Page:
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  • Review of Harrell, Maralee What is the Argument? An Introduction to Philosophical Argument Analysis. [REVIEW]Fernando Leal & Joaquín Galindo - 2018 - Journal of Argumentation in Context 7 (1):108-116.
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  • Intra-Disciplinary Research as Progress in Philosophy: Lessons From Philosophy of the City.Shane Epting - 2016 - Philosophia 44 (1):101-111.
    Philosophy of the city has recently emerged as a new subfield, garnering global interest. While most inquiries in this area have ‘the city’ or an urban issue as common ground, particular approaches engage in a kind of study identified as ‘intra-disciplinary research.’ An intra-disciplinary approach draws from different areas of philosophy to address problems that extend beyond the limits of individual subfields. A close examination reveals that this practice challenges assumptions holding that definitively answering philosophical questions is the only path (...)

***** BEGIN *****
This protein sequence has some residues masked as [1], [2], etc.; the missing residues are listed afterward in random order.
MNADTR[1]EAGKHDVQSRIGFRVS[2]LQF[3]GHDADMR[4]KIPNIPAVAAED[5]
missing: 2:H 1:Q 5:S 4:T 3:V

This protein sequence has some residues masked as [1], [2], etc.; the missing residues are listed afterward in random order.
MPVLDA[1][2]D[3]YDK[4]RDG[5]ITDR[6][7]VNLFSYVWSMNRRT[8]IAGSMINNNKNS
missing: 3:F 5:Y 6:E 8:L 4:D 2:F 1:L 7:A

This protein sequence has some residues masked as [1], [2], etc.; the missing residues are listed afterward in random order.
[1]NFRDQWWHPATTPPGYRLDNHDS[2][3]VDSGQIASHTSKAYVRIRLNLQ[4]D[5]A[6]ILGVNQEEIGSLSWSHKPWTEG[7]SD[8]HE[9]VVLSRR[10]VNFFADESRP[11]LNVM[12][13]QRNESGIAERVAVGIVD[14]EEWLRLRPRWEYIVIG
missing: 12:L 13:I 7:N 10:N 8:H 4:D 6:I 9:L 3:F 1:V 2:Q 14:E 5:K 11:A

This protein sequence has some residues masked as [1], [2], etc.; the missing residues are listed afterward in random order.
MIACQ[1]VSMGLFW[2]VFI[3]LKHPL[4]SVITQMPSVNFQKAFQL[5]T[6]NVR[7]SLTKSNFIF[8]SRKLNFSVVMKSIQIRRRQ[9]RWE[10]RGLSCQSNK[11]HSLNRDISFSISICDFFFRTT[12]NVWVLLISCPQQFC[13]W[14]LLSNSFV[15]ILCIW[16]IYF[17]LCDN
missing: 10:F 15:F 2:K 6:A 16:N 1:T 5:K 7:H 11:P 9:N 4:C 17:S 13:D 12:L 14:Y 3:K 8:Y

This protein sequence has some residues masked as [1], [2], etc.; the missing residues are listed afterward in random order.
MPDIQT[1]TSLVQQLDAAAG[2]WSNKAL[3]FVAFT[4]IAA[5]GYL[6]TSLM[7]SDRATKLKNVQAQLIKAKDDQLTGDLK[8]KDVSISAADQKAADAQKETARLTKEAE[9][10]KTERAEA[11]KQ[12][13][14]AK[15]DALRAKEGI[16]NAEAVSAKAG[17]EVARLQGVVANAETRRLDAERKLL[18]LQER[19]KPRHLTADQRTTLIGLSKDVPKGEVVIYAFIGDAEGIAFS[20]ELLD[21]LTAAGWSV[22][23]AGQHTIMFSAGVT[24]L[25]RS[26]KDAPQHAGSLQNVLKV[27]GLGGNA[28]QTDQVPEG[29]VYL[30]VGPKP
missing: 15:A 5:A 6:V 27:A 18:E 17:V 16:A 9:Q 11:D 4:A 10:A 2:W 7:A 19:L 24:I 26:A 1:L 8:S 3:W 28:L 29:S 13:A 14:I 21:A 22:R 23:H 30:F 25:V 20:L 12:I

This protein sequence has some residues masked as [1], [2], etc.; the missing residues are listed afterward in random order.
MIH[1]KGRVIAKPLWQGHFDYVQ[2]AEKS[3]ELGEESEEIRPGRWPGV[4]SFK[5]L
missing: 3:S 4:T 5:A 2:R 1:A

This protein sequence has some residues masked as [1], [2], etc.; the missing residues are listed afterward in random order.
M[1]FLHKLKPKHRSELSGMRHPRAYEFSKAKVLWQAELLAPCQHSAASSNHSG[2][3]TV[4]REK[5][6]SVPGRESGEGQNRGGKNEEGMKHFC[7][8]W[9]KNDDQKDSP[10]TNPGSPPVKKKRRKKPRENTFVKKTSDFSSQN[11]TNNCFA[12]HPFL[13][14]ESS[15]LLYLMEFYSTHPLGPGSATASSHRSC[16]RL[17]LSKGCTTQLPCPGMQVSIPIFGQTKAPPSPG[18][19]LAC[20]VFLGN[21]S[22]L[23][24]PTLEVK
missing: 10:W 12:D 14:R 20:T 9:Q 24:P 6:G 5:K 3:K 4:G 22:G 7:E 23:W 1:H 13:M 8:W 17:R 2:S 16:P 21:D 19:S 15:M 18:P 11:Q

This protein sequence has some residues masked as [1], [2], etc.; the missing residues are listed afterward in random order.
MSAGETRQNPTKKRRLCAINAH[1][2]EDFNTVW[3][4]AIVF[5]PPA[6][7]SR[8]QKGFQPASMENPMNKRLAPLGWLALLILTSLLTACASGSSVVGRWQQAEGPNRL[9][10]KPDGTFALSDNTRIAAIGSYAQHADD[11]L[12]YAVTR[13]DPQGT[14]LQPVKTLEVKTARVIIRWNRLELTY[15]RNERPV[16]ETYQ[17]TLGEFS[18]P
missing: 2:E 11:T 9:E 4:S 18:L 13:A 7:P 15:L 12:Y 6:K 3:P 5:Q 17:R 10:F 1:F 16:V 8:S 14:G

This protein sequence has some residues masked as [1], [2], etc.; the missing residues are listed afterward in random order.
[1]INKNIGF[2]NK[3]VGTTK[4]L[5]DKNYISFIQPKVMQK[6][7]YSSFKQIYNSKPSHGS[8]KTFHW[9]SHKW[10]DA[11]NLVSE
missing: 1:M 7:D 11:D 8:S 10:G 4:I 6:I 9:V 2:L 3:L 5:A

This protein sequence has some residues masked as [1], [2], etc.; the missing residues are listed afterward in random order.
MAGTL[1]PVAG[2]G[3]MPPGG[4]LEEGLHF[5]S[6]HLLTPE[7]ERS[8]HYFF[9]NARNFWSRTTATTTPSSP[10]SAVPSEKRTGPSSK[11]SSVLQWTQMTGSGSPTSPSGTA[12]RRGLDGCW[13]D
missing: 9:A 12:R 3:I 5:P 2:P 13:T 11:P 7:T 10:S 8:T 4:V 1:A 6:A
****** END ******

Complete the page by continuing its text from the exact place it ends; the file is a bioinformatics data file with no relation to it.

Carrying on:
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  • The Experience Machine and the Expertise Defense.Guido Löhr - 2018 - Philosophical Psychology 32 (2):257-273.
    Recent evidence suggests that participants without extensive training in philosophy (so-called lay people) have difficulties responding consistently when confronted with Robert Nozick’s Experience Machine thought experiment. For example, some of the participants who reject the experience machine for themselves would still advise a stranger to enter the machine permanently. This and similar findings have been interpreted as evidence for implicit biases that prevent lay people from making rational decisions about whether the experience machine is preferable to real life, which might (...)
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  • The Social Brain: Deriving an Ought From an Is and the Future of Moral Reasoning.John Banja - 2015 - American Journal of Bioethics Neuroscience 6 (3):1-2.